If the drug doesn’t work (which is often the more likely option), you have to wait a while to find that out, all the time experiencing both your normal mental illness and any drug side effects. Eventually you and your psychiatrist decide that the drug doesn’t work (sometimes months later), and you try another. Or you try several different ones at once. There are plenty of people who take complex cocktails of drugs that only partially help them.
Some people “self-medicate” by drinking lots of alcohol, taking illegal drugs, or abusing medications prescribed for other reasons. They find that the drugs help them feel a little better, but of course these drugs can cause other problems of their own.
Different people respond differently to different drugs. One might have no side effects, while another is flattened by the worst of what the drug has to offer. One person’s illness will respond perfectly to a drug, while another person will see no effect at all (or things will get worse, or they just won’t get better enough). Sometimes, if a person goes off of a drug that worked in the hope that they don’t need it any more, they can have real problems when they go back onto it. It might not work as well for them any more, or they might experience side effects that didn’t bother them before.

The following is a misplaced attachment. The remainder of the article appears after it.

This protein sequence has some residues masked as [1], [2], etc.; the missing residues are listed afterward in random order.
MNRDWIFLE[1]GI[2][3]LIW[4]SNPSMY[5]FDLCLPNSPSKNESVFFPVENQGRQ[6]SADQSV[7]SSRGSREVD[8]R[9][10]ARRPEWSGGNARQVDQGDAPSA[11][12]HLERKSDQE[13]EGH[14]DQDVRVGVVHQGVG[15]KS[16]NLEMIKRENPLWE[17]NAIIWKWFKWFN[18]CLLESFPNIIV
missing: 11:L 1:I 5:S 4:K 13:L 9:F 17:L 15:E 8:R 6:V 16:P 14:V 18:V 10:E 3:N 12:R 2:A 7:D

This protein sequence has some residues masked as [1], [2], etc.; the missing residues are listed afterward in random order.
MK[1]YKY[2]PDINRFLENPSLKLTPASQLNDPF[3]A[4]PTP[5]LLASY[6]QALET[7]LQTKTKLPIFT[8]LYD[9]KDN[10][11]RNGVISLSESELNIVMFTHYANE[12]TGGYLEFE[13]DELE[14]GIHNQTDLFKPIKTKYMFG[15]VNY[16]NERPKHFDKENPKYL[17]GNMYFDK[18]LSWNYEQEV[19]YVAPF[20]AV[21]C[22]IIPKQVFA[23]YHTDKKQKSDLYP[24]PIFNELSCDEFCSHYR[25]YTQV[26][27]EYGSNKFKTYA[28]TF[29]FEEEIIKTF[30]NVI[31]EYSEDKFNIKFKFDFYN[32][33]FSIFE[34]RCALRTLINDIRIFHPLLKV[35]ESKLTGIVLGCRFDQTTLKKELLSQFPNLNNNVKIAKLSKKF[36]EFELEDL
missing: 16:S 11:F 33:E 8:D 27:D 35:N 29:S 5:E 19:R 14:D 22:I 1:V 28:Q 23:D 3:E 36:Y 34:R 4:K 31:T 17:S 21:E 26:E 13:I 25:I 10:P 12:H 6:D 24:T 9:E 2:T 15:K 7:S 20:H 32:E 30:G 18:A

IN USE: There are plenty of plot hooks here that could lead into your mental illness-related plot or introduce the PCs to your mentally ill NPC. They could at first see him as just another druggie before they find out there’s more to him than that. They could think he’s a normal guy at first until his medication loses its effectiveness, the side effects become too unbearable and he stops taking it, or he keels over from a toxic reaction. If they’re still thinking of an NPC’s mental illness as a quick problem with a fast medication solution, then side effects, toxic reactions, and ineffective drugs could complicate the matter. Drug effects(and self-medication problems) could make interesting problems for a PC as well.
When people think about treating the mentally ill, they think in terms of cures. You go into a hospital for a while, take a break, take some medications, and then you’re okay, right?